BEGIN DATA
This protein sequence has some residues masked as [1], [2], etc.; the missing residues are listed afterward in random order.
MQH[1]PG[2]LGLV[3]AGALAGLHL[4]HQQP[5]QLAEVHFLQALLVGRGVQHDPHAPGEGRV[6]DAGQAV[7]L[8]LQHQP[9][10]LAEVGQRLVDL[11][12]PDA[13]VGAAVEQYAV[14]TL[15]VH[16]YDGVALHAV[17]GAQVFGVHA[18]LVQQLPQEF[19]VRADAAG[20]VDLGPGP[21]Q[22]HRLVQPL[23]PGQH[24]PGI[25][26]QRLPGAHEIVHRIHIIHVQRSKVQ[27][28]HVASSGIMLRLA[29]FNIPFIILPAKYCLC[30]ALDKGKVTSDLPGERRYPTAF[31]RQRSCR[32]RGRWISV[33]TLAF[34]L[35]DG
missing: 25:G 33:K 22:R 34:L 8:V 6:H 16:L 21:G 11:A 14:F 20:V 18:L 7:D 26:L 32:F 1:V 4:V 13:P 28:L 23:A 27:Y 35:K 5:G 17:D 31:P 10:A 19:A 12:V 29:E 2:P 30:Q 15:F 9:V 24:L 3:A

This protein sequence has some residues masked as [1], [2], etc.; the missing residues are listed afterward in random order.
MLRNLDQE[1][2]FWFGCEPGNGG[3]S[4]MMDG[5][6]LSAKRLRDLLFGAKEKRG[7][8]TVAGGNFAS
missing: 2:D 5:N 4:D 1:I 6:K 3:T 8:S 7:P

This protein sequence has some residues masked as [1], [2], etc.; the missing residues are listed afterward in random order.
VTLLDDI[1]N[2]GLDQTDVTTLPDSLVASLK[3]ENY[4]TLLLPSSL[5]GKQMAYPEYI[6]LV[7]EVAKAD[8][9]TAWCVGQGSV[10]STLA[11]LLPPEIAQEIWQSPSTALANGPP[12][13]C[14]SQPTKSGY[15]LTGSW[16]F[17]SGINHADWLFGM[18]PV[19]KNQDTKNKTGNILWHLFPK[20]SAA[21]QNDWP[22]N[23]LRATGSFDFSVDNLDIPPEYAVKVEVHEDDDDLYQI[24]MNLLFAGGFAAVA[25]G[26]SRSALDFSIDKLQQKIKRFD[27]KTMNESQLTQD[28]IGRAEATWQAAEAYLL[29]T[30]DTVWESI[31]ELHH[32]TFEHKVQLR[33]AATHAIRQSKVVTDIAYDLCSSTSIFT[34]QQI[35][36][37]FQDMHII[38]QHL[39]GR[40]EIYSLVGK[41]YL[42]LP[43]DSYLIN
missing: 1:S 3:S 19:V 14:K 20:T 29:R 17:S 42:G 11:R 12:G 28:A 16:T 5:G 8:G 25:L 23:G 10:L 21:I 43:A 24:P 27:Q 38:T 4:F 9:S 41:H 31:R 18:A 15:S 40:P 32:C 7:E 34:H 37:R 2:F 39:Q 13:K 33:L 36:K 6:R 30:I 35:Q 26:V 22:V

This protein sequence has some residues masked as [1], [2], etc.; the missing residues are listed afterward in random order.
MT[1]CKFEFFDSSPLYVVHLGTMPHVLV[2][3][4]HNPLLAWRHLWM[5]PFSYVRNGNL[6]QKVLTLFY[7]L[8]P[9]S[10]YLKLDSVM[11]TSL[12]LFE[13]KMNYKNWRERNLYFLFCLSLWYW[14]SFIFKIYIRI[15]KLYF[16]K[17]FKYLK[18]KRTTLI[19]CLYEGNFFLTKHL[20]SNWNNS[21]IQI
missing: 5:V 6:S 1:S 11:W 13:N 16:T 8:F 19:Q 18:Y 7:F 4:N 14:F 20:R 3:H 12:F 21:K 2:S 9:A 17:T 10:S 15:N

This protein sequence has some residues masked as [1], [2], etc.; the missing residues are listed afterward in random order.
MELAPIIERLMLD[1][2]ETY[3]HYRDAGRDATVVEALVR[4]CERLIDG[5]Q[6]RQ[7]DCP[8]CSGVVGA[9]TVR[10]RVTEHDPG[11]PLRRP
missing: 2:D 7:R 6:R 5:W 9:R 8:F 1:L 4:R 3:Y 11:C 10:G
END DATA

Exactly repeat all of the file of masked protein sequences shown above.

This protein sequence has some residues masked as [1], [2], etc.; the missing residues are listed afterward in random order.
MQH[1]PG[2]LGLV[3]AGALAGLHL[4]HQQP[5]QLAEVHFLQALLVGRGVQHDPHAPGEGRV[6]DAGQAV[7]L[8]LQHQP[9][10]LAEVGQRLVDL[11][12]PDA[13]VGAAVEQYAV[14]TL[15]VH[16]YDGVALHAV[17]GAQVFGVHA[18]LVQQLPQEF[19]VRADAAG[20]VDLGPGP[21]Q[22]HRLVQPL[23]PGQH[24]PGI[25][26]QRLPGAHEIVHRIHIIHVQRSKVQ[27][28]HVASSGIMLRLA[29]FNIPFIILPAKYCLC[30]ALDKGKVTSDLPGERRYPTAF[31]RQRSCR[32]RGRWISV[33]TLAF[34]L[35]DG
missing: 25:G 33:K 22:R 34:L 8:V 6:H 16:L 21:G 11:A 14:F 20:V 18:L 7:D 26:L 32:F 1:V 4:V 13:P 28:L 23:A 27:Y 35:K 5:G 17:D 31:P 10:A 19:A 12:V 29:E 2:P 30:Q 15:F 9:V 24:L 3:A

This protein sequence has some residues masked as [1], [2], etc.; the missing residues are listed afterward in random order.
MLRNLDQE[1][2]FWFGCEPGNGG[3]S[4]MMDG[5][6]LSAKRLRDLLFGAKEKRG[7][8]TVAGGNFAS
missing: 2:D 5:N 4:D 1:I 6:K 3:T 8:S 7:P

This protein sequence has some residues masked as [1], [2], etc.; the missing residues are listed afterward in random order.
VTLLDDI[1]N[2]GLDQTDVTTLPDSLVASLK[3]ENY[4]TLLLPSSL[5]GKQMAYPEYI[6]LV[7]EVAKAD[8][9]TAWCVGQGSV[10]STLA[11]LLPPEIAQEIWQSPSTALANGPP[12][13]C[14]SQPTKSGY[15]LTGSW[16]F[17]SGINHADWLFGM[18]PV[19]KNQDTKNKTGNILWHLFPK[20]SAA[21]QNDWP[22]N[23]LRATGSFDFSVDNLDIPPEYAVKVEVHEDDDDLYQI[24]MNLLFAGGFAAVA[25]G[26]SRSALDFSIDKLQQKIKRFD[27]KTMNESQLTQD[28]IGRAEATWQAAEAYLL[29]T[30]DTVWESI[31]ELHH[32]TFEHKVQLR[33]AATHAIRQSKVVTDIAYDLCSSTSIFT[34]QQI[35][36][37]FQDMHII[38]QHL[39]GR[40]EIYSLVGK[41]YL[42]LP[43]DSYLIN
missing: 1:S 3:S 19:V 14:K 20:T 29:R 17:S 42:G 11:R 12:G 28:A 16:T 5:G 8:G 25:L 23:G 10:L 21:I 43:A 24:P 27:Q 38:T 4:F 9:S 41:H 31:R 18:A 15:S 40:P 32:C 7:E 34:H 37:R 2:F 39:Q 13:K 33:L 36:K 6:R 30:I 35:Q 26:V 22:V

This protein sequence has some residues masked as [1], [2], etc.; the missing residues are listed afterward in random order.
MT[1]CKFEFFDSSPLYVVHLGTMPHVLV[2][3][4]HNPLLAWRHLWM[5]PFSYVRNGNL[6]QKVLTLFY[7]L[8]P[9]S[10]YLKLDSVM[11]TSL[12]LFE[13]KMNYKNWRERNLYFLFCLSLWYW[14]SFIFKIYIRI[15]KLYF[16]K[17]FKYLK[18]KRTTLI[19]CLYEGNFFLTKHL[20]SNWNNS[21]IQI
missing: 5:V 6:S 1:S 11:W 13:N 16:T 8:F 19:Q 18:Y 7:F 4:N 14:F 20:R 3:H 12:F 21:K 2:S 9:A 17:T 10:S 15:N

This protein sequence has some residues masked as [1], [2], etc.; the missing residues are listed afterward in random order.
MELAPIIERLMLD[1][2]ETY[3]HYRDAGRDATVVEALVR[4]CERLIDG[5]Q[6]RQ[7]DCP[8]CSGVVGA[9]TVR[10]RVTEHDPG[11]PLRRP
missing: 2:D 7:R 6:R 5:W 9:R 8:F 1:L 4:R 3:Y 11:C 10:G